Honorable Marcy Kaptur, US Congress Representative, Ohio
Good afternoon and let me officially welcome all guests, all those who have come to join us on this very important occasion today and as we begin in a very respectful and solemn way. Could I ask you to stand and join me by beginning our session in silence to recognize victims of the Katyn atrocities of 1940. Thank you. Please be seated.
Let me say, as a congresswoman from the great state of Ohio, it is a momentous occasion for me personally and I want to thank you all for joining us today to help make history and hope. I want to thank the archivist and his staff for their hard and incredible work, and we have many of them joining us today. We thank you so very much. We appreciate your training, we appreciate your education, we appreciate that you are doing this for the United States, for Poland, and for the world.
This is a day we have long awaited. Today, we make available to the public, to the world really, information that has been in the possession of the United States government for almost a century about the infamous WWII Katyn Massacre. WWII might seem far removed from the lives of most citizens today and for those who appreciate the 20th century’s defining struggle between liberty and tyranny, this relevance shines brightly. Katyn was a horrific act against the leadership of Poland, and the people who have already suffered from more than their share of grief and depression get the full truth of what happened at Katyn during WWII. This truth was long concealed from the families of the victims, from the people of Poland, and from the world. It is said that the winners write history. Indeed, that is our task. Yet, much of the history of Katyn was concealed for decades. Today, we shine a light on the events of more than 70 years ago so that historians and others can understand more fully what happened and why the world should learn from it.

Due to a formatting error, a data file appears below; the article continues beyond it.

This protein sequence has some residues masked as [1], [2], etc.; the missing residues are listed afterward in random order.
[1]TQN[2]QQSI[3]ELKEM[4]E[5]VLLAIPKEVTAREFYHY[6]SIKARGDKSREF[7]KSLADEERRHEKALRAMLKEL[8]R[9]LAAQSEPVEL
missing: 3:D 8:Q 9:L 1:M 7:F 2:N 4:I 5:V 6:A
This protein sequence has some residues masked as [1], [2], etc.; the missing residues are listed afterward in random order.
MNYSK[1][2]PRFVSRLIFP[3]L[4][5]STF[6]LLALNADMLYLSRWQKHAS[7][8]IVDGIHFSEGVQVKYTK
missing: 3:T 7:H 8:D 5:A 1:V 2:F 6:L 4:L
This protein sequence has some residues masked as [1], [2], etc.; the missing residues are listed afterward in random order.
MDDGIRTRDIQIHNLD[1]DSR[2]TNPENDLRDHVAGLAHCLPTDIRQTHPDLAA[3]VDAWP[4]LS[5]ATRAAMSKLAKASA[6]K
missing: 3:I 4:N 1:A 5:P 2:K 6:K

In 2012, there is no longer any doubt that Joseph Stalin ordered the murders of thousands of Polish leaders, military officers, intellectuals, and teachers in a brutal attack that foreshadowed what laid ahead for the people of that region and for the people in what Dr. Timothy Snyder calls ‘bloodlands.’ Prof. Norman Davies of Oxford University described what occurred to the people of Poland, and I quote, ‘the beheading of the Polish nation during WWII.’ Professor Iwo Pogonowski writes as of this month, and I quote, ‘the public in the West knows very little about the cooperation between the Gestapo with the Soviet secret police in the long prepared joint program of the beheading of the Polish nation by murdering its leadership class… during the 20 months of the Hitler Stalin partnership, the Soviets deported some 1.7 million people from Poland, including nearly 22,000 Polish army and police officers and members of the Polish state administration that were captured during the hostilities.”
Sixty years ago, a Select House Committee, the Madden Committee, after investigating the available evidence, unanimously concluded that the Soviets had been responsible for the massacre which the Soviets steadfastly denied until Mikhail Gorbachev admitted the Soviet guilt. The work of the Madden Committee with his lead investigator Roman Pucinski, who later served as a member of the Congress of the United States from the city of Chicago, was crucial in making the truth of what happened at Katyn known to the world. We are joined by Congressman Pucinski’s daughter, a real judge, a real young Pucinski here today, if she could stand up and be recognized, please.